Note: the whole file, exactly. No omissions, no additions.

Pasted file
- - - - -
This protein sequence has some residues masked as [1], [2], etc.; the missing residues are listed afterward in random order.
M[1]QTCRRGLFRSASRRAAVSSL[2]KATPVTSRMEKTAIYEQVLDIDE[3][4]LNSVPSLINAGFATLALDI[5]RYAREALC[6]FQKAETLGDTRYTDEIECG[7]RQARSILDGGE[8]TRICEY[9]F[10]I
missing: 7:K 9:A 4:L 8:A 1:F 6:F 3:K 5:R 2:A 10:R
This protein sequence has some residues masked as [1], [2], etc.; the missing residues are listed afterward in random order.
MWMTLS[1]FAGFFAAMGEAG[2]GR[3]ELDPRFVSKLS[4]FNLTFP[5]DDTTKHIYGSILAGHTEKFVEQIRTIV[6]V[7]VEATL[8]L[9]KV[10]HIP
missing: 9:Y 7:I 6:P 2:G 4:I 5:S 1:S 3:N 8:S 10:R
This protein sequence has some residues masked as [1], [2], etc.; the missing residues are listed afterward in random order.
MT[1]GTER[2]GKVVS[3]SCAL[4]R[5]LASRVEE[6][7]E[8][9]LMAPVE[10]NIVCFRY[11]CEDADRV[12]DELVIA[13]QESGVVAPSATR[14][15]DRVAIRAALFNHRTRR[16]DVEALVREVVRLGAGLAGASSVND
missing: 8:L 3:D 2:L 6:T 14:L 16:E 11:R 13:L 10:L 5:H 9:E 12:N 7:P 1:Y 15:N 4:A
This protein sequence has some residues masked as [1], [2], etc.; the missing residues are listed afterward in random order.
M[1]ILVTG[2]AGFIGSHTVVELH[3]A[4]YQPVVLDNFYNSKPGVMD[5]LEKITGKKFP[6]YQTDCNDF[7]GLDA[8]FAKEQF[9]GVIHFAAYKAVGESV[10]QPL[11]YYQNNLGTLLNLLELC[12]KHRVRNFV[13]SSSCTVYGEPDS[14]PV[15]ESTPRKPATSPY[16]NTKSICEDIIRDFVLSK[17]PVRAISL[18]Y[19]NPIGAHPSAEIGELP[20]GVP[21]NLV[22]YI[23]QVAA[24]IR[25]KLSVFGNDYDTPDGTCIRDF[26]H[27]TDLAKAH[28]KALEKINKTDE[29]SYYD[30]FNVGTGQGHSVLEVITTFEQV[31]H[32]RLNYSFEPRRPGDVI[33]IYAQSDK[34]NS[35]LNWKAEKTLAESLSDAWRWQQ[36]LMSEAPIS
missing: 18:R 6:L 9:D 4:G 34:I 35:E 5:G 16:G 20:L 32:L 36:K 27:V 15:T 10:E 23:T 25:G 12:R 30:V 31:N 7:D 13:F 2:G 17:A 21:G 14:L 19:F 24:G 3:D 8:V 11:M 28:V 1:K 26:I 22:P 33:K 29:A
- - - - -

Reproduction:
This protein sequence has some residues masked as [1], [2], etc.; the missing residues are listed afterward in random order.
M[1]QTCRRGLFRSASRRAAVSSL[2]KATPVTSRMEKTAIYEQVLDIDE[3][4]LNSVPSLINAGFATLALDI[5]RYAREALC[6]FQKAETLGDTRYTDEIECG[7]RQARSILDGGE[8]TRICEY[9]F[10]I
missing: 7:K 9:A 4:L 8:A 1:F 6:F 3:K 5:R 2:A 10:R
This protein sequence has some residues masked as [1], [2], etc.; the missing residues are listed afterward in random order.
MWMTLS[1]FAGFFAAMGEAG[2]GR[3]ELDPRFVSKLS[4]FNLTFP[5]DDTTKHIYGSILAGHTEKFVEQIRTIV[6]V[7]VEATL[8]L[9]KV[10]HIP
missing: 9:Y 7:I 6:P 2:G 4:I 5:S 1:S 3:N 8:S 10:R
This protein sequence has some residues masked as [1], [2], etc.; the missing residues are listed afterward in random order.
MT[1]GTER[2]GKVVS[3]SCAL[4]R[5]LASRVEE[6][7]E[8][9]LMAPVE[10]NIVCFRY[11]CEDADRV[12]DELVIA[13]QESGVVAPSATR[14][15]DRVAIRAALFNHRTRR[16]DVEALVREVVRLGAGLAGASSVND
missing: 8:L 3:D 2:L 6:T 14:L 16:E 11:R 13:L 10:L 5:H 9:E 12:N 7:P 1:Y 15:N 4:A
This protein sequence has some residues masked as [1], [2], etc.; the missing residues are listed afterward in random order.
M[1]ILVTG[2]AGFIGSHTVVELH[3]A[4]YQPVVLDNFYNSKPGVMD[5]LEKITGKKFP[6]YQTDCNDF[7]GLDA[8]FAKEQF[9]GVIHFAAYKAVGESV[10]QPL[11]YYQNNLGTLLNLLELC[12]KHRVRNFV[13]SSSCTVYGEPDS[14]PV[15]ESTPRKPATSPY[16]NTKSICEDIIRDFVLSK[17]PVRAISL[18]Y[19]NPIGAHPSAEIGELP[20]GVP[21]NLV[22]YI[23]QVAA[24]IR[25]KLSVFGNDYDTPDGTCIRDF[26]H[27]TDLAKAH[28]KALEKINKTDE[29]SYYD[30]FNVGTGQGHSVLEVITTFEQV[31]H[32]RLNYSFEPRRPGDVI[33]IYAQSDK[34]NS[35]LNWKAEKTLAESLSDAWRWQQ[36]LMSEAPIS
missing: 18:R 6:L 9:D 4:G 34:I 35:E 5:G 16:G 20:L 32:L 36:K 27:V 15:T 10:E 23:T 25:G 12:R 30:V 31:N 7:D 13:F 2:G 17:A 21:G 14:L 19:F 24:G 3:D 8:V 11:M 28:V 1:K 26:I 22:P 33:K 29:A